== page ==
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Prevention of vertical HIV transmission and the HIV response for women in Latin America

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Title: Prevention of vertical HIV transmission and the HIV response for women in Latin America
Author: Kendall, Tamil R.
Degree Doctor of Philosophy - PhD
Program Interdisciplinary Studies
Copyright Date: 2012
Publicly Available in cIRcle 2012-11-16
Abstract: This study uses mixed methods to explore the barriers to implementation of prevention of vertical (mother-to-child) HIV transmission in Latin America generally, and Mexico specifically. In 2001, at the United Nations General Assembly on HIV and AIDS, States made a commitment to achieve 80% coverage of this highly effective medical intervention among pregnant women by 2010. Yet, in 2009, just slightly over half of pregnant women with HIV globally could access medications to prevent transmission of the virus to their child, and in Mexico less than ten per cent of pregnant women with HIV had this opportunity. I identify the regional and national political context and institutional practices as contributors to sluggish scale-up; however, these are undergirded by cultural constructs of who is at risk of HIV infection and gendered sexual norms and discrimination which increase women’s vulnerability to HIV. My qualitative and quantitative analysis both identify that women are primarily exposed to HIV within stable relationships. The failure to recognize HIV and AIDS as a significant public health issue for women in the region and to provide women with an opportune HIV diagnosis results in mortality and morbidity among women and their family members. To improve the HIV response for women in the region, the following actions must be taken: greater meaningful participation of women with HIV in both the women’s reproductive health and HIV movements; universal offer of HIV-testing during prenatal care; conceptual and functional integration of HIV with reproductive health and gender-violence services; adaptation of evidence-based HIV prevention interventions for women in stable relationships; and the implementation of existing legislation which protects women’s rights and institutionalization of gender transformative programs that can contribute to reducing women’s vulnerability to HIV.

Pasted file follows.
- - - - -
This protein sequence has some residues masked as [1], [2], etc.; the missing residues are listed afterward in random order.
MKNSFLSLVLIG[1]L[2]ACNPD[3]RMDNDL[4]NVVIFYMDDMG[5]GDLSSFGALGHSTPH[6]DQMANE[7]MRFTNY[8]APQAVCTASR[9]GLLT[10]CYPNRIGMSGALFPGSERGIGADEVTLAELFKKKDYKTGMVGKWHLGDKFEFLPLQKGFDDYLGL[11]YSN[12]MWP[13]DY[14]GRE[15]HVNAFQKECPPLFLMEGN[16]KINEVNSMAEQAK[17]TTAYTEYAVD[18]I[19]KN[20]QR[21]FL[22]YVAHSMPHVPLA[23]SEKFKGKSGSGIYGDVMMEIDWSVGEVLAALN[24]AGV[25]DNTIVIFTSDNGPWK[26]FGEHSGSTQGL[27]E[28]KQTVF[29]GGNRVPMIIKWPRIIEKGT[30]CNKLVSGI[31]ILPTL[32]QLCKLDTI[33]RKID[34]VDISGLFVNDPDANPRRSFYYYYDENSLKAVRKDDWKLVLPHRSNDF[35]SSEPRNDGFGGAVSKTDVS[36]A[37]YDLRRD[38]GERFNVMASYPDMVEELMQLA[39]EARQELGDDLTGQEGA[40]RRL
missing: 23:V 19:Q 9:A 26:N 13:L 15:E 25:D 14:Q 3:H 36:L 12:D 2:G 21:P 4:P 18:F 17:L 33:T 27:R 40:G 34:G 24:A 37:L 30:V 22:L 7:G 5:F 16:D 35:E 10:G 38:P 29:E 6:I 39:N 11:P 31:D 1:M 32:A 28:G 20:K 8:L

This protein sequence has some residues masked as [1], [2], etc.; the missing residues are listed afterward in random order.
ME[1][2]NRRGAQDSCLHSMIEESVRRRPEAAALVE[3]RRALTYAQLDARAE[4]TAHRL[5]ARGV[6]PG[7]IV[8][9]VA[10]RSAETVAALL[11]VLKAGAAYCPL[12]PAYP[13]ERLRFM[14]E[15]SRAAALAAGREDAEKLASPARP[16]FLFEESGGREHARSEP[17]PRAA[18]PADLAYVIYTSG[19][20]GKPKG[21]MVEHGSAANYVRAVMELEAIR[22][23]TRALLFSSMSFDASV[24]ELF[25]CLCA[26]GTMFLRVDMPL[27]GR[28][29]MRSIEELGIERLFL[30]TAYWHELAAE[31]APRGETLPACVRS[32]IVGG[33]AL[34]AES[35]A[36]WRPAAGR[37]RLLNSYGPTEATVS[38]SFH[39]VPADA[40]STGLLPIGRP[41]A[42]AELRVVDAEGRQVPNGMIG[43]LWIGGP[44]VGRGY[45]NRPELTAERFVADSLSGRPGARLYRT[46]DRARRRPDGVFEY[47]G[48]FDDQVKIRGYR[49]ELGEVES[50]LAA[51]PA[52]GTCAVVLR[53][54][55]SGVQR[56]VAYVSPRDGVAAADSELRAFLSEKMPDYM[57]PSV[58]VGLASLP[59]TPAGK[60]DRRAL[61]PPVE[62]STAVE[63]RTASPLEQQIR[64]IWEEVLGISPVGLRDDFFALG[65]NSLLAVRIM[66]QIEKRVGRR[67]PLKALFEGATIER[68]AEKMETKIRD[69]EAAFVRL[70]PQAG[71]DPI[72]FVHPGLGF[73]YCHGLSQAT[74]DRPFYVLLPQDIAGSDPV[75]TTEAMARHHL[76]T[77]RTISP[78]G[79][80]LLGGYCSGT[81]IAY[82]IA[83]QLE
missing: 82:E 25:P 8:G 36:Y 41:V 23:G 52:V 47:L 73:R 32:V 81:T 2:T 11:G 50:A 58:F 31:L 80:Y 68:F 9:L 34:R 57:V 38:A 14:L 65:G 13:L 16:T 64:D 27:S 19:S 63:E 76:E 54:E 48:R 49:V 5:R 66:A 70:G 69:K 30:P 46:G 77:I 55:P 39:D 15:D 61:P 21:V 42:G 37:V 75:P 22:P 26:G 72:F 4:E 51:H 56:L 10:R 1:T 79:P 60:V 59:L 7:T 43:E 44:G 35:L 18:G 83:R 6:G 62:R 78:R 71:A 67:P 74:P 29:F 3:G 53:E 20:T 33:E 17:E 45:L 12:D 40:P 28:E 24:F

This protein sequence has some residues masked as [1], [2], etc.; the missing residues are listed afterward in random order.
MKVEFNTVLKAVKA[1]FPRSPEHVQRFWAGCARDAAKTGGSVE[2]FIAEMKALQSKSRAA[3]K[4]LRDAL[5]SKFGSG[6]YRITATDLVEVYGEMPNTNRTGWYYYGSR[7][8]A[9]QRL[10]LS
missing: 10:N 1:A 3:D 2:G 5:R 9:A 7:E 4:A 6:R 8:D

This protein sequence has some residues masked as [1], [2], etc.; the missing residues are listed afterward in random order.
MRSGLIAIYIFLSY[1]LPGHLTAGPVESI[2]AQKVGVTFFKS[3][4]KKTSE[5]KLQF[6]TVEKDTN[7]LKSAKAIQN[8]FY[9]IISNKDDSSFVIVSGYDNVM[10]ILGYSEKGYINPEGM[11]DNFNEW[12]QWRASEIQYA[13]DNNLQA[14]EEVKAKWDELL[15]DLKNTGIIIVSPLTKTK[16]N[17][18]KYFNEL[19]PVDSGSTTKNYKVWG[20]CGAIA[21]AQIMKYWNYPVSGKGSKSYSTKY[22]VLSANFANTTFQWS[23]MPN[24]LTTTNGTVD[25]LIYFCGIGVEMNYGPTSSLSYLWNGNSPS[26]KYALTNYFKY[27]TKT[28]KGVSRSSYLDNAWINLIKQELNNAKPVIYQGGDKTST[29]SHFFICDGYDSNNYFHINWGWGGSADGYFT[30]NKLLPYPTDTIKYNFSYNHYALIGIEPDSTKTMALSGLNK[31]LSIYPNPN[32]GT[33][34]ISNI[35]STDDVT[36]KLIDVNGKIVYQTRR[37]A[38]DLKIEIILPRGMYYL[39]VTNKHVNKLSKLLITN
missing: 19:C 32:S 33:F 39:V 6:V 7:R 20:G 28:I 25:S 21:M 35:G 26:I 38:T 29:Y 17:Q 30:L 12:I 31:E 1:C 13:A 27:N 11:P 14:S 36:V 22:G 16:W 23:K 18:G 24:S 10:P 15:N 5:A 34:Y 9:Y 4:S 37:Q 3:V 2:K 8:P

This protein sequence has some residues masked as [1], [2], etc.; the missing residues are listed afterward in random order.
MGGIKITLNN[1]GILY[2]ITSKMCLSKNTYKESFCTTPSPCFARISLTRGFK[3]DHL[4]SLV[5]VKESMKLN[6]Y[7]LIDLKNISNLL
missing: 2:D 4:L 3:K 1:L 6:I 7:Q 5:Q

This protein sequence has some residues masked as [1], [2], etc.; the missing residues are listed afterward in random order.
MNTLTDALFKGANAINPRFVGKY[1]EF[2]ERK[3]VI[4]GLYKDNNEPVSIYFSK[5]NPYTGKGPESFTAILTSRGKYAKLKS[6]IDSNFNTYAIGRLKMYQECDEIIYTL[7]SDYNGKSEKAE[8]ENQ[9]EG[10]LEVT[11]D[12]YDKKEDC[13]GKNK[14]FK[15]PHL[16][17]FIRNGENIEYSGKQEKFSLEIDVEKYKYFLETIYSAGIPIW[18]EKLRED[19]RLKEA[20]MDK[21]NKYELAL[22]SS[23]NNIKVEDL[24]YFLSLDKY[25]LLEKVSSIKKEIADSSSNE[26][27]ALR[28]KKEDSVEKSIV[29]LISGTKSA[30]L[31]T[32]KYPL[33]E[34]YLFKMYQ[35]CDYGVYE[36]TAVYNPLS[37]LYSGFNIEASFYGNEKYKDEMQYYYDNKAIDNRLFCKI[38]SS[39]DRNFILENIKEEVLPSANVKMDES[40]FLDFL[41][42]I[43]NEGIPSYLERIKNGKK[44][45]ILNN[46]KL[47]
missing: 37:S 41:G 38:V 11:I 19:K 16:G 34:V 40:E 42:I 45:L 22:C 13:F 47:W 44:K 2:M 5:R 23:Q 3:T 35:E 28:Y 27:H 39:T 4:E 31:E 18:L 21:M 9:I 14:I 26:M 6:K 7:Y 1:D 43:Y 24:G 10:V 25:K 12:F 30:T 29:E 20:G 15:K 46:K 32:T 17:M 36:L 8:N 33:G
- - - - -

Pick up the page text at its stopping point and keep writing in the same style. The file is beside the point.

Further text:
URI: http://hdl.handle.net/2429/43590
Scholarly Level: Graduate

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